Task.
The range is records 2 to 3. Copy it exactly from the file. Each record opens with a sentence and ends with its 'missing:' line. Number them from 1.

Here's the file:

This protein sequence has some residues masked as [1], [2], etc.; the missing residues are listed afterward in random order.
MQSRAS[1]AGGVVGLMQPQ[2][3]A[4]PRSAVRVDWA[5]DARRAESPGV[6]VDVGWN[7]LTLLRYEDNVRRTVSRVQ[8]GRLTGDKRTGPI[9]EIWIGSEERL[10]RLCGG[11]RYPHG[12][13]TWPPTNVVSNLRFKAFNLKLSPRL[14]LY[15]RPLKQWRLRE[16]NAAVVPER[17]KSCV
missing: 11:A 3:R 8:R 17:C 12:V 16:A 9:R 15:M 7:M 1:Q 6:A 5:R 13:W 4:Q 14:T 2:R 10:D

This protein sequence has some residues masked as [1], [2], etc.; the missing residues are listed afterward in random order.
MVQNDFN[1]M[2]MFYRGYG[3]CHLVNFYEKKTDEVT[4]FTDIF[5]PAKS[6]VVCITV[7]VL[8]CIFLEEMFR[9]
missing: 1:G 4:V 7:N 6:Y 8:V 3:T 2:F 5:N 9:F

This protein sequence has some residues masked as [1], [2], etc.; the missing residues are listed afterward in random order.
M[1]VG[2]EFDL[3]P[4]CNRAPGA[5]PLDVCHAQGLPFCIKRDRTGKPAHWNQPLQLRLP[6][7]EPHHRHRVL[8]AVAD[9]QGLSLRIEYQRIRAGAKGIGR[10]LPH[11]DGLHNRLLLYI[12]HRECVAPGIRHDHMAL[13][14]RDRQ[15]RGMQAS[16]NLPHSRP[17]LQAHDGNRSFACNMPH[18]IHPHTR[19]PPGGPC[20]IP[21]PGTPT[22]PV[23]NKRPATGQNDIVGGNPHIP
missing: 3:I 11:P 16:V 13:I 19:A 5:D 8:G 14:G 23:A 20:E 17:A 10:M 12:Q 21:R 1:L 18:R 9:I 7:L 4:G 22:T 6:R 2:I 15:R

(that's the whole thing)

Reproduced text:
This protein sequence has some residues masked as [1], [2], etc.; the missing residues are listed afterward in random order.
MVQNDFN[1]M[2]MFYRGYG[3]CHLVNFYEKKTDEVT[4]FTDIF[5]PAKS[6]VVCITV[7]VL[8]CIFLEEMFR[9]
missing: 1:G 4:V 7:N 6:Y 8:V 3:T 2:F 5:N 9:F

This protein sequence has some residues masked as [1], [2], etc.; the missing residues are listed afterward in random order.
M[1]VG[2]EFDL[3]P[4]CNRAPGA[5]PLDVCHAQGLPFCIKRDRTGKPAHWNQPLQLRLP[6][7]EPHHRHRVL[8]AVAD[9]QGLSLRIEYQRIRAGAKGIGR[10]LPH[11]DGLHNRLLLYI[12]HRECVAPGIRHDHMAL[13][14]RDRQ[15]RGMQAS[16]NLPHSRP[17]LQAHDGNRSFACNMPH[18]IHPHTR[19]PPGGPC[20]IP[21]PGTPT[22]PV[23]NKRPATGQNDIVGGNPHIP
missing: 3:I 11:P 16:V 13:I 19:A 5:D 8:G 14:G 23:A 20:E 17:A 10:M 12:Q 21:R 1:L 18:R 9:I 7:L 4:G 22:T 6:R 2:I 15:R